Well New Year’s Eve is once again upon us and as we look back at the 12 months we have just spent hurtling around the Sun it is pretty likely that a lot of us will end up feeling like failures. Each year starts with such promise. We make resolutions to lose weight, run a marathon, learn French once and for all; unfortunately, most of us fall short. But don’t panic yet, you have until the clock strikes twelve to accomplish what you set out to and avoid the dreaded stink of a botched resolution! Depending what time you read this you might have 8, 10, or even 14 hours to pull of the resolution Hail Mary. Luckily, there is a trick of physics that might help buy you some more time.
All we need is a wormhole. Sure, you’re probably busy getting ready for some party tonight and the odds of finding the perfect wormhole are appallingly slim, but Einstein and one of his physics buddies named Nathan Rosen have told us that wormholes are consistent with the known laws of the Universe. So to quote the fictional and festively named Lloyd Christmas “You’re telling me there’s a chance…”
Wormholes, or Einstein-Rosen Bridges if you’re the name dropping type, are the result of chance alignments between ridiculously heavy objects in space. To understand why they allow for time travel, you need to accept that time is just another dimension of space. That’s right, you can move forwards and backwards, left and right, up and down, and through time. If you don’t believe me, go back and read our article on time dilation. A wormhole is just a link between two points in space caused by the warping effect that mass has on space-time.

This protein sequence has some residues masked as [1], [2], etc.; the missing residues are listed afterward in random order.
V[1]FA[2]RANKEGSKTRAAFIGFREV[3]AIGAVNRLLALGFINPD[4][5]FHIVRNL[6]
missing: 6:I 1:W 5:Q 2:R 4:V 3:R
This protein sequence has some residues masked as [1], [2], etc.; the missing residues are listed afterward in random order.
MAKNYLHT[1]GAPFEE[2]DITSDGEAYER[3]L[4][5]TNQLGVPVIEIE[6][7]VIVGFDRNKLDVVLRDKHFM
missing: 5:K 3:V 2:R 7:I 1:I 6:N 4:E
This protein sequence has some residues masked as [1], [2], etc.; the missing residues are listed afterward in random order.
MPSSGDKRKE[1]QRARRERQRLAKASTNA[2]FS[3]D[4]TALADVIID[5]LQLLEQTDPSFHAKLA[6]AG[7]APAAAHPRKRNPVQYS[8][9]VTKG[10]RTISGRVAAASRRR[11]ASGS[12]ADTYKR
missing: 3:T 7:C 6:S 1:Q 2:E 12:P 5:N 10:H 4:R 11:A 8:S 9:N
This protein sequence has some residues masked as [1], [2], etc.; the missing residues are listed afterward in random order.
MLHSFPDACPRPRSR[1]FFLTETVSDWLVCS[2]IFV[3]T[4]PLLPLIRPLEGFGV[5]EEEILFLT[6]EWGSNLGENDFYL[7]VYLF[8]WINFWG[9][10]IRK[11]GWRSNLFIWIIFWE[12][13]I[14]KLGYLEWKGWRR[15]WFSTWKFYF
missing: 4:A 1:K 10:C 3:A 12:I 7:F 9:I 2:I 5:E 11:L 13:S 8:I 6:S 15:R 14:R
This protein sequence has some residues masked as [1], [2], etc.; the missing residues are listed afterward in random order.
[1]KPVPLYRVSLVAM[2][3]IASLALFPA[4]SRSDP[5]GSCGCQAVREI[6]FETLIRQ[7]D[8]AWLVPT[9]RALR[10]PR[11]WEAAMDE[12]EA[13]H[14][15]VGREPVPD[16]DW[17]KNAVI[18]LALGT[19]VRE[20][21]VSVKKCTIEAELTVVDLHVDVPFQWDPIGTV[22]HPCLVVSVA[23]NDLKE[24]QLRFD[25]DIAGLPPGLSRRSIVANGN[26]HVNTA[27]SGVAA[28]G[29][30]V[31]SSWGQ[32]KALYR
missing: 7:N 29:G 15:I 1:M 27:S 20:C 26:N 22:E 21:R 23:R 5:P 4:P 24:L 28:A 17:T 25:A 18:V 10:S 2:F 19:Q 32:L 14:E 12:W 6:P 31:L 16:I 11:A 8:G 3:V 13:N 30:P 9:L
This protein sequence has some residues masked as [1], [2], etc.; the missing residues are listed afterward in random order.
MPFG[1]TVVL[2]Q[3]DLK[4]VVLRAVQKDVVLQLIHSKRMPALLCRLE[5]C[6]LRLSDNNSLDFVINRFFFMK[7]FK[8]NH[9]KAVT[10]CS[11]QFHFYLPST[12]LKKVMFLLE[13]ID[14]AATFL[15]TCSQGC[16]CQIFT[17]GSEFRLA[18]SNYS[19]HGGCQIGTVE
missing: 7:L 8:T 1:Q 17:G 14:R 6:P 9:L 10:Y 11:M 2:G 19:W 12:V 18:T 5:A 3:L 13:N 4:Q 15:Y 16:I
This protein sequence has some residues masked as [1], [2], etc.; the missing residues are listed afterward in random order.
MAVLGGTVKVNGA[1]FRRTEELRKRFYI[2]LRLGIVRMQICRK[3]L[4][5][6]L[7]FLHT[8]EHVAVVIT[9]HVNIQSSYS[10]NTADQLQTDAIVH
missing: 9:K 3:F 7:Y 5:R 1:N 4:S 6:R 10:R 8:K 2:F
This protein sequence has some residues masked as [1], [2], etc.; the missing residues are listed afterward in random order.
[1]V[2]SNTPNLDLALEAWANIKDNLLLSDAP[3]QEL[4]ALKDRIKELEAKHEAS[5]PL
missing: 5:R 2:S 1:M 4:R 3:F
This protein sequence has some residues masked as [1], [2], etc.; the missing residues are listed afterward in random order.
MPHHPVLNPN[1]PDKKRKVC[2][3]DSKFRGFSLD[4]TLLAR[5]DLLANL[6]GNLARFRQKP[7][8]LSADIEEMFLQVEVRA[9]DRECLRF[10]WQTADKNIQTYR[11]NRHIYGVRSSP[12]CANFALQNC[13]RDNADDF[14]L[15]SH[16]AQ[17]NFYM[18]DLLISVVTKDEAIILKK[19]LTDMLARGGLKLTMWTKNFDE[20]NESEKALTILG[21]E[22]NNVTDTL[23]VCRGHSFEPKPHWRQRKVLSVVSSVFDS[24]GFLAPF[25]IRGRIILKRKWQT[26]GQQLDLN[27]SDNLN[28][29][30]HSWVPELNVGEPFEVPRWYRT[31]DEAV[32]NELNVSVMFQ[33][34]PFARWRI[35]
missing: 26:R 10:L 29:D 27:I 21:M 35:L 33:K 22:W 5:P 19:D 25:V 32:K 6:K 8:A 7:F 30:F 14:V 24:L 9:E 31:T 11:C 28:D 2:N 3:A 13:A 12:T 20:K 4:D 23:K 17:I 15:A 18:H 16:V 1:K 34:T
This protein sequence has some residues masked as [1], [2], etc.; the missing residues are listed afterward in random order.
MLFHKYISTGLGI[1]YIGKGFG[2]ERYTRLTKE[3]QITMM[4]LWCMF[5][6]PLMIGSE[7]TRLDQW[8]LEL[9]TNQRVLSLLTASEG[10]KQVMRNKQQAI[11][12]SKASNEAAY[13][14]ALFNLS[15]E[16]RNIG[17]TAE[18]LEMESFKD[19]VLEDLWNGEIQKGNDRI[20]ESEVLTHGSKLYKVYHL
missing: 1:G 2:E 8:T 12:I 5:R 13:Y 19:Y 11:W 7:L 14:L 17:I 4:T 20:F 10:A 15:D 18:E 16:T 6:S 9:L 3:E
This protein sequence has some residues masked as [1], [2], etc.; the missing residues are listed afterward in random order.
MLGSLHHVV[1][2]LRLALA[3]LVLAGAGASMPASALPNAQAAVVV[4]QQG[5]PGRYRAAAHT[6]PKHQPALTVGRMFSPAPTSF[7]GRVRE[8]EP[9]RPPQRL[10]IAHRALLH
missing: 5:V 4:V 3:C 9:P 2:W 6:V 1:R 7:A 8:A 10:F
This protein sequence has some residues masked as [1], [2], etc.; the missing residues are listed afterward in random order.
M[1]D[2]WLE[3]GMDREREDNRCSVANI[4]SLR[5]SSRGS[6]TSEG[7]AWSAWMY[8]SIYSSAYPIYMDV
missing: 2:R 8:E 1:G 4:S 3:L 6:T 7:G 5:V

Imagine space-time as a bed sheet folded in half with a space between the top and bottom layer so it forms a sideways U shape. That is the curved universe we live in. Now imagine a weight placed on the top layer of the sheet that pushes down towards the bottom layer. This is what heavy objects actually do to the space around them. Now imagine another weight placed on the bottom layer of the sheet so that it pushes up towards the top. If the two dents in our astronomical bed sheet touch one another, we have created a link between two points that didn’t exist before. That is our wormhole.
Theoretically if you could travel through that wormhole you could outrace a beam of light traveling between the same two points, but moving through regular space. Since time is just another dimension of space, when you get through the wormhole, you might just find you have traveled back in time. If you’re ridiculously lucky, you might even find yourself on December 31, 2013 with a fresh crack at your resolutions.
The problem with our plan, aside from the probabilities involved, is that wormholes are thought to be very unstable. They might exist for only a tiny fraction of a second before collapsing in on themselves because of the huge amounts of gravity involved. What we need to really harness them is what physicists call “exotic matter.”
Exotic matter is any particle with traits that allow it to blow your mind. The type of exotic matter we need is the kind with negative mass. It might seem crazy, but it might actually exist. Scientists at the Large Hadron Collider have already begun finding exotic particles, and negative mass particles are on their most-wanted list. A particle with negative mass is a crazy thing to think about. These particles would be repelled by gravity and if you hit one with a hammer it would take off towards the hammer! If we, or a super advanced civilization, could figure out how to harness these particles we could use them to cancel out some of that wormhole mass and keep the bridge open long enough to move through.